(WZZM) - Several thousand people rallied in Washington D.C. this week urging lawmakers to stop funding cuts to medical research

The American Cancer Society, Cancer Action Networkwas among the200 organizations, celebrities and policy makers that came together for this rally. Whether it's for cancer, alzheimer's, HIV/AIDS, diabetes, or heart disease research advocates say funding cuts threaten millions of lives.

"Cuts are going to set us back tremendously. We know we have 14 million cancer survivors alive today thanks to breakthroughs in treatment and research and early detection," said Jennifer Hunt, Advocacy Leader for American Cancer Society Cancer Action Network. "We have come so far we cant afford to leave all these cures and research that are being developed on the shelf."

Monday's rally is in response to the 5% budget cut for the National Institutes of Health, resulting from sequestration and across the board spending cuts.

The NIH is the world's largest source of research funding and has been a part of every single major cancer breakthrough as well advances other areas of research and treatment.

The cuts equal a loss of roughly two billion dollars annually for medical research. Hunt, says that is about a $250 million hit to cancer research funding.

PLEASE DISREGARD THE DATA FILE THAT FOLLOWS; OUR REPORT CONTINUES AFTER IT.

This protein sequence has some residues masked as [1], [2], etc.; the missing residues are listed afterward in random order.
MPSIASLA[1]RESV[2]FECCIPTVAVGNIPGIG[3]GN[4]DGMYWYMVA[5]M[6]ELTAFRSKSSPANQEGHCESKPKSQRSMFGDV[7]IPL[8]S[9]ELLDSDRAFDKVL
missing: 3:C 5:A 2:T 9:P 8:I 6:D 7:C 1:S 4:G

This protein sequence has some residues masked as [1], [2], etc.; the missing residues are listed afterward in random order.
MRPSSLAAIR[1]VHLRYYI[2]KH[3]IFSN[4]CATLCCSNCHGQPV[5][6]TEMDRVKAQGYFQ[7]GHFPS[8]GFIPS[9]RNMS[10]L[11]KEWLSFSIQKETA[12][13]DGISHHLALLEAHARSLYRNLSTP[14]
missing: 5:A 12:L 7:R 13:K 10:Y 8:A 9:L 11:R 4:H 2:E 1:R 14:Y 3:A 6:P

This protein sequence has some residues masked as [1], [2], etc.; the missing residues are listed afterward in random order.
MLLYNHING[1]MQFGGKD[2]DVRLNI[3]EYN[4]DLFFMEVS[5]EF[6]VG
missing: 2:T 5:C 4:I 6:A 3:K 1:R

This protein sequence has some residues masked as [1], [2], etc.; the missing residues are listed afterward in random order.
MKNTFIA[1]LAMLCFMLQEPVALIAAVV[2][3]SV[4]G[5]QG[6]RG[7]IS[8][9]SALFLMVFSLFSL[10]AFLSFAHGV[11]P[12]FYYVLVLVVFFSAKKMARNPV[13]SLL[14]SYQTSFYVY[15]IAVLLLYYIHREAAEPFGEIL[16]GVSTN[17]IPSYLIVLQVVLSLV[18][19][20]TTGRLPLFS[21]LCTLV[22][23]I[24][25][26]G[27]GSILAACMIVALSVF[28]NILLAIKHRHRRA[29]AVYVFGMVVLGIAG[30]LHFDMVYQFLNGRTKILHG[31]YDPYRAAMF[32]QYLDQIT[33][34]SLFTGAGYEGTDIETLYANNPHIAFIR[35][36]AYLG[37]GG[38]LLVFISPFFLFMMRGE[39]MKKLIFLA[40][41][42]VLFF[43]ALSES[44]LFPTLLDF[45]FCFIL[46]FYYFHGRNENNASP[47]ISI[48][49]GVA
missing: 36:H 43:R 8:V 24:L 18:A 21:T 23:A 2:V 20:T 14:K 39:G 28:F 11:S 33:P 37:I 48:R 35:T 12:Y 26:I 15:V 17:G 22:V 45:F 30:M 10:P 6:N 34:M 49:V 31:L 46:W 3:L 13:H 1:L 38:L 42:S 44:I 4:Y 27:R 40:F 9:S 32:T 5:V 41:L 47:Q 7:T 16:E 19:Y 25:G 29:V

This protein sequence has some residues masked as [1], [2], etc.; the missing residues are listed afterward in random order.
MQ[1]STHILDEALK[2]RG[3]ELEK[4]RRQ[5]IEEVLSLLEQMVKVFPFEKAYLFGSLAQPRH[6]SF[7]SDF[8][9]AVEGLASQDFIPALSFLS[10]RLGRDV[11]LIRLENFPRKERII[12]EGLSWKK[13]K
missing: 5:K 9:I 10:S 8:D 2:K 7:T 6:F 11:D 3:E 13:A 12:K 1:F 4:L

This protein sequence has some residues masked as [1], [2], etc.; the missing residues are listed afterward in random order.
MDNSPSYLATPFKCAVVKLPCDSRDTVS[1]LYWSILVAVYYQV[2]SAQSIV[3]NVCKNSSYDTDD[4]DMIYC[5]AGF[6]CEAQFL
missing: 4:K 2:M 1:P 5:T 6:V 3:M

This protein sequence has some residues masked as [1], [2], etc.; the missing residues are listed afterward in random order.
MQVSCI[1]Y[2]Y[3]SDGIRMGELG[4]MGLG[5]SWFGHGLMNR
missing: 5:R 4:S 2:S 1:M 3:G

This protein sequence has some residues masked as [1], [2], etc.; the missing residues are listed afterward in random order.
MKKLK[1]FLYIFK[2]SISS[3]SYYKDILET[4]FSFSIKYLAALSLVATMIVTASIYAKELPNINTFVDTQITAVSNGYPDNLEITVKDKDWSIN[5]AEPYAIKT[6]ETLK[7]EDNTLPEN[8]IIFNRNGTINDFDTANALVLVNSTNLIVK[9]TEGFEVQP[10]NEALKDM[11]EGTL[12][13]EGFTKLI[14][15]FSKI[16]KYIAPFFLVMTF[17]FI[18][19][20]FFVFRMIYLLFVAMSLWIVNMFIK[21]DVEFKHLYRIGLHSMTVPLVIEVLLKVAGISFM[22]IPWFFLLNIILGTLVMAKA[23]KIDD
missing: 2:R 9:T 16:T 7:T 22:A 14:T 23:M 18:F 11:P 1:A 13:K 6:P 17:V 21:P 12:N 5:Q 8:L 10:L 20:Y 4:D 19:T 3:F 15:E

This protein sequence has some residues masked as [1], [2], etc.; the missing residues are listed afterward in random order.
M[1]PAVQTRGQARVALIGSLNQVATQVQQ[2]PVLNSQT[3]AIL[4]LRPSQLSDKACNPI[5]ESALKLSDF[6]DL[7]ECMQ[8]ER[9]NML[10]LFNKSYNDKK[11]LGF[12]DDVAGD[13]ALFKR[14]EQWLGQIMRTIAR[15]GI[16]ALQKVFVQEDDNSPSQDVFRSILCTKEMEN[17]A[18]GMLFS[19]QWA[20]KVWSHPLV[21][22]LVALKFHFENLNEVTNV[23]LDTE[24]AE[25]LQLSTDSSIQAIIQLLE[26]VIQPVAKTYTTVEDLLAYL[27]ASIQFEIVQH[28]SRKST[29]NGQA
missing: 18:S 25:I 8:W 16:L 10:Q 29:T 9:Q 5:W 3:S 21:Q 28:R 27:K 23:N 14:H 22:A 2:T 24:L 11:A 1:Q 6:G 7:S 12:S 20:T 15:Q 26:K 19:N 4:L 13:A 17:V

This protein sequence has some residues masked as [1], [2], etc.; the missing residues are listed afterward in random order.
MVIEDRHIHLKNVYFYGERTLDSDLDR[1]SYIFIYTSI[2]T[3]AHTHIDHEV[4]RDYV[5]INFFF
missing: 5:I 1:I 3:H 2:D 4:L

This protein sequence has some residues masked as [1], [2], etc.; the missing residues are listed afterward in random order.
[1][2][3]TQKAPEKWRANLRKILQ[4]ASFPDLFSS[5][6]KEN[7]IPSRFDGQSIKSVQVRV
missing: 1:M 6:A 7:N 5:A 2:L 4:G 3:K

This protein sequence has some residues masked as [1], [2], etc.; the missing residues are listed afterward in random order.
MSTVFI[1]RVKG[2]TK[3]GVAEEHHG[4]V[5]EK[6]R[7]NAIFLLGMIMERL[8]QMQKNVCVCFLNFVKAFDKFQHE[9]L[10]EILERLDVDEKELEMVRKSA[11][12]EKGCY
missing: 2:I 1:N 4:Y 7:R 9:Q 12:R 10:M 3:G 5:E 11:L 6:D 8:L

"Cancer is expected to kill 570 thousand americans this year alone. What we are asking is for congress to make cancer research funding a priority to help save lives," said Hunt. "When they are trying to balance out everything they are faced with they need to understand that there is a real human toll. There is a human face to these issues. Also there is definitely an economic impact as well

NIH Funding directly supports hundreds of thousands of jobs nationally. Hunt says michigan, alone, is expected to lose 564 medical research jobs because of sequestration

The American Cancer Society,celebrating its 100th year in May, is the largest private funder of cancer research in the United States. Hunt says they are looking forward to finishing the fight against cancer.

"What we would encourage people to do is to visit our website,, and contact your lawmaker. Send a message to your lawmaker and let them know funding for research is important and should be a priority," she said.

In a statement released Monday, President Obama supported the rally, saying "To meet the challenges of the 21st century we must commit to a serious sustained effort to advance medical research."

The is expected to release his budget proposals for fiscal year 2014 Wednesday.